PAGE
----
One of the activities that you have most to gain from is growing your own vegetables, but for first-timers, the complex procedure of planning and organizing the veggie garden can feel like an impossible task. What’s even more stressful is that a single mistake can cost you everything as you won’t have what to harvest, all of your work being in vain. The thoroughly put together plan we provide will help you start a proper vegetable garden, so follow our advice closely and you will be just a few months away from eating homegrown veggies that are tasty and healthy.
Find your garden site
Before you start the garden, you have to find a proper site. There are a few conditions that you must take into consideration when picking the placement and you must make sure to go through the checklist to avoid having issues later on.
- Climate: If you live in a windy area, you have to consider building a fence or planting shrubs that will act as a windbreak. No matter the types of veggies you plan on growing, a wind that blows at a high speed is detrimental for them, so you cannot afford to skip on this protective measure.
- Sunlight: Veggies need about 6 hours of sunlight per day, on average. However, if you plan on growing vegetables like peppers, eggplants, or tomatoes, know that they require full sun. If you have tall trees that tend to throw shade on the ground, cut some of their branches to make room for light to hit on these veggies all day long.
- Soil: To have a fruitful harvest, you should place the garden in an area where the soil is rich in humus, and drainage is properly set up, keeping moisture when the hot months of the year come. However, you need not fret if the soil isn’t of great quality as you can amend it to obtain the desired results.
- Water: To save time and costs, it is preferable to position the garden somewhere near a water supply. This is a convenience aspect to consider, most of all, as there are solutions to watering the veggies no matter how far away the garden is situated from the nearest water supply.
Plan a proper layout
Before you buy the seeds, tools, and start planting, there is another aspect you have to take into consideration, more precisely what is the layout you will opt for. Planning it ahead will save you trouble and costs later on, so beware to think it through.
- Light distribution: This step is influenced by the placement of the garden site itself as there are elements that could present an issue and you must take care of, as the aforementioned branches that shadow the area and must be cut. For proper distribution of the light onto the veggies, the rows must face north to south.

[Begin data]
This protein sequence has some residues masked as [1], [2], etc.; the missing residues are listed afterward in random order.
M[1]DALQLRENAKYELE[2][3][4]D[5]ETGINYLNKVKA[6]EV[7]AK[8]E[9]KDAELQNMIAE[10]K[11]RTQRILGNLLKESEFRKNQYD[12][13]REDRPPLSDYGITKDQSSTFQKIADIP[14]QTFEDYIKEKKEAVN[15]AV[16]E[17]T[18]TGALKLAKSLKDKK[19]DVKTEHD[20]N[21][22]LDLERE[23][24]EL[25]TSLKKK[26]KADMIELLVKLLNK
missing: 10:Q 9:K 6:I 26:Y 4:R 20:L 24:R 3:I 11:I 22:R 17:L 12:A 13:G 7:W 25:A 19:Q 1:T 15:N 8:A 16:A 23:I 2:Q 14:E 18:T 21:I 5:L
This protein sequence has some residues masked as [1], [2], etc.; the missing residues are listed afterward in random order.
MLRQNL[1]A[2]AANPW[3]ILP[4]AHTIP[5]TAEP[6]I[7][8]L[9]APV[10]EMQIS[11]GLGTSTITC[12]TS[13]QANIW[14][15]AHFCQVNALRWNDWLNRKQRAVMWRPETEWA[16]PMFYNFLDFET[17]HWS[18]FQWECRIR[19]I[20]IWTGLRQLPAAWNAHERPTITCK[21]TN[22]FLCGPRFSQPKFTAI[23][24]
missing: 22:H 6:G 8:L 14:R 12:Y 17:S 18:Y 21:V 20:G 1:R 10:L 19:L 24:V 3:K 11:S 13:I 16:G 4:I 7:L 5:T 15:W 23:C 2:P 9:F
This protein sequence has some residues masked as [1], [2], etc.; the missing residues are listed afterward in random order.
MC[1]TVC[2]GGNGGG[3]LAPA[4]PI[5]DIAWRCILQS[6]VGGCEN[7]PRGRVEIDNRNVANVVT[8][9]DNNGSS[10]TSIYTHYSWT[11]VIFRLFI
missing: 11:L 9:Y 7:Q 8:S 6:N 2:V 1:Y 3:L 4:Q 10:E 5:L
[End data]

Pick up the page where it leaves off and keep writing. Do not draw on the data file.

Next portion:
- Marking pathways: You must leave enough room for yourself to walk between the rows in order to have an easy time when you are weeding the plants, watering them, or simply observing their growth. A pathway of 12 to 16 inches wide suffices for you to be able to walk around freely.
- Crop rotation: Consider the fact that you are going to need to rotate the crops each year in order to ensure that there are enough nutrients left in the ground for each species to grow properly. Thus, you should plant the veggies according to their needs so that you can later rotate them with ease. You should divide them into 3 groups to enjoy proper crop rotation later.
- Root crops should be in close proximity of each other, the veggies in this category including carrots, beets, and potatoes. The same goes for brassicas that include cabbage, turnip, rutabaga, and cauliflower. Lastly, there are all the other veggies you can think of, that require similar nutrients and can be planted next to each other without a problem.
Prepare the soil
This is the final step towards a proper veggie garden organization and by far the most important one. Soil preparation is the key to success as ensuring a fertile growing ground for the vegetables makes the most difference in establishing whether you will have what to harvest or not.
- Clear the area: First off, you should clear the area of fallen branches that you can conveniently dispose of in the wood chipper. Basically, you need to get rid of everything that is on the ground in order to properly prepare the soil for the upcoming planting process.
- Remove grass: If the site is filled with grass, you have to get rid of it all. Avoid using chemical solutions that could harm the growth of your veggies when you remove the grass, though, as you might end up damaging your harvest.
- Plow, spade, or rototill: First off, test to see if the soil is ready for any of these procedures by grabbing a handful and squeezing it. If it crumbles freely, you can proceed to plow, spade, or rototill it.
- Apply compost: To ensure that the soil provides proper nutrients for the vegetables, you must throw manure or compost on it, and dig it into the top few inches of the ground with a rake. For the area where you plant roots, dig approximately 1 inch, for the brassicas area 2 inches, and for all the other species, dig 2-3 inches.